- A Board Implodes Over N-Word
- Big Name, Thin Résumé
- Black Eye of Nepotism
- Quick Takes: Department Declines to Review President's Dissertation, No Confidence Vote at Antioch, Dean Accused of Harassment Quits, Death in Dorm Fight, Governance Reform at Roger Williams, Philanthropy Debate, Defense of Peer Review
- Pay, Perks and Policies
- A Merger on Whose Terms?
- Quick Takes: Affair Prompts University President to Quit, Turnover Possible at AAUP, 3 Marshall Students Killed, Tasered Student Sues UCLA, SMU President Defends Bush Library Plan, New Take on International Competition, MTV Buys RateMyProfessors
- Race at Alabama
Law School Will Lose Name of Donor Who Used Slur
The Ralph R. Papitto School of Law at Roger Williams University will soon lose the Papitto name, now associated with a slur.
On Wednesday, Papitto asked the university's board, which until recently he led, to remove his name, and the board quickly said that it would do so. The Roger Williams campus and much of Rhode Island have been debating the appropriateness of honoring Papitto in any way, let alone with a law school's name, since the revelation that he had used the word "nigger" at a university board meeting in May. While Papitto apologized and eventually left the board, many at the university were outraged that his name remained on the law school and that the three board members who had urged him to resign after he used the slur were themselves forced off the board. Reports have also circulated that Papitto has made other rude remarks not only about black people, but about members of other ethnic groups.
By Wednesday, student and faculty groups were organizing petition drives or resolutions to demand a change in the law school's name, and Rhode Island talk radio stations were devoting hours to discussion of the controversy.
On Wednesday afternoon, Papitto issued a statement that repeated his apology, repeated his denial that he had made other slurs, and announced that he had asked to have his name removed from the law school. In the statement, he said that he has been engaged in "soul searching and reflection," much of it focused on how to "mitigate the damage" that the controversy has caused to the university.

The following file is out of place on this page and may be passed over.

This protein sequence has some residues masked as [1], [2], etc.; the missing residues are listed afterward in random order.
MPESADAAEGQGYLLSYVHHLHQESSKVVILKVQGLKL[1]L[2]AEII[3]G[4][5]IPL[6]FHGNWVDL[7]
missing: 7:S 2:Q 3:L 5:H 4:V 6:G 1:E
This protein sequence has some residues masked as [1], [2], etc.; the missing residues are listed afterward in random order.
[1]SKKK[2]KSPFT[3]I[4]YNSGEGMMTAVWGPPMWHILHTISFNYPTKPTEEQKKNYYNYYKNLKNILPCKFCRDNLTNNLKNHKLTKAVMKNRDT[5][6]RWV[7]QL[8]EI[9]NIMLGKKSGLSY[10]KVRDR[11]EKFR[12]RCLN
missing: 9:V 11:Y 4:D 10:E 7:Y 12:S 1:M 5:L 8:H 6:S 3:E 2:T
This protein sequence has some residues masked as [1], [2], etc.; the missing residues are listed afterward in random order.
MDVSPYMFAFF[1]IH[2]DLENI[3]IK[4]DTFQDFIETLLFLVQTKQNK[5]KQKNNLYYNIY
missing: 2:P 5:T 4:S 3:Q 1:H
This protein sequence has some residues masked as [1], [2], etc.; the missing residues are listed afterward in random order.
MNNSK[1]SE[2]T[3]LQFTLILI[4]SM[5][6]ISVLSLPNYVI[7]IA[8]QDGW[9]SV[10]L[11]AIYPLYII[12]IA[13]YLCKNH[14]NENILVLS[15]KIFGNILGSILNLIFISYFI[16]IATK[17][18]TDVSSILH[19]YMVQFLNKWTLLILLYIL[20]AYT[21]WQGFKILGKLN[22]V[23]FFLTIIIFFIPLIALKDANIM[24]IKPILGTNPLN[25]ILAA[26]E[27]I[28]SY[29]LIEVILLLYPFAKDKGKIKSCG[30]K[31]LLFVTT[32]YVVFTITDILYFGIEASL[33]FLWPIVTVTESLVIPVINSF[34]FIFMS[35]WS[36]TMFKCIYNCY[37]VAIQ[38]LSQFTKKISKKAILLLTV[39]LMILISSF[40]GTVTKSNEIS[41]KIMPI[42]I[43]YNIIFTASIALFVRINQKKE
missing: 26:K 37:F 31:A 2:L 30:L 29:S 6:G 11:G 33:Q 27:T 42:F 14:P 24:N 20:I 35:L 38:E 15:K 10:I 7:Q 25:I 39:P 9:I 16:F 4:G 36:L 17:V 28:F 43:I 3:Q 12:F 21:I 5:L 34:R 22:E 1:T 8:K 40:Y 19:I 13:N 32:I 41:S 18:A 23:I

"I do not want this controversy, which at present is running out of control, to further the damage already caused to the university," he wrote. "A continued public discussion and debate over the name of the law school serves only to further damage the university. Therefore, and as a reflection of the sincerity of my regret and of my deep commitment to Roger Williams University, I have today asked the Board of Trustees to remove my name from the law school."
Roy J. Nirschel, president of the university, issued a statement Wednesday evening indicating that the board has "accepted" Papitto's request and saying that the name change would take place in a "timely and orderly fashion." Nirschel thanked Papitto for "making what must have been a difficult decision, but one that is in the best interest of the university to which he has devoted so many years of his life."
Nirschel praised students and faculty members for the way the campus has "buzzed with a diverse mosaic of ideas and opinions" in recent days, and managed to do so with civility. "Roger Williams University is moving forward as a stronger institution, even more united around our core values. I am confident that the outstanding new board of trustees will commit itself to those values of inclusive excellence, civility, and respect for every individual," he said.
Most of the public debate in recent days has focused on the slur Papitto used. But some have also noted that Papitto has had significant control over the board, and therefore the university, for decades, and the board has been criticized as insular and lacking in diversity. Papitto in fact made the slur in discussing an accreditor's criticism of the board for those reasons. The board recently agreed to expand, and the new trustees include more women and non-white members than the board has ever had.
June Speakman, an associate professor of political science and president of the Faculty Senate, said she was pleased that the law school's name would change. She said that professors felt strongly that it was wrong to continue to honor Papitto. "I think this is a significant sign in terms of the university's responsiveness to its various constituencies."
But Speakman also said that the controversy pointed to a problematic disconnect between the board and the university it governs. "The board has been so untransparent that none of us have really known what was going on there," she said. "The university has built its reputation aside from whatever the board is doing."
While Speakman said professors would probably praise Wednesday's developments, she stressed that faculty members "still have a lot of unanswered questions." One of the major ones, she said, is why three trustees who objected to Papitto's statement were ousted from the board.
Barbara Roberts, the one of the three who went public with the story, said in an interview Wednesday that Papitto "did the right thing" in asking to have his name taken off of the law school. But asked if the university had reached out to her to ask her back to the board, she said that had not happened.
Search for Jobs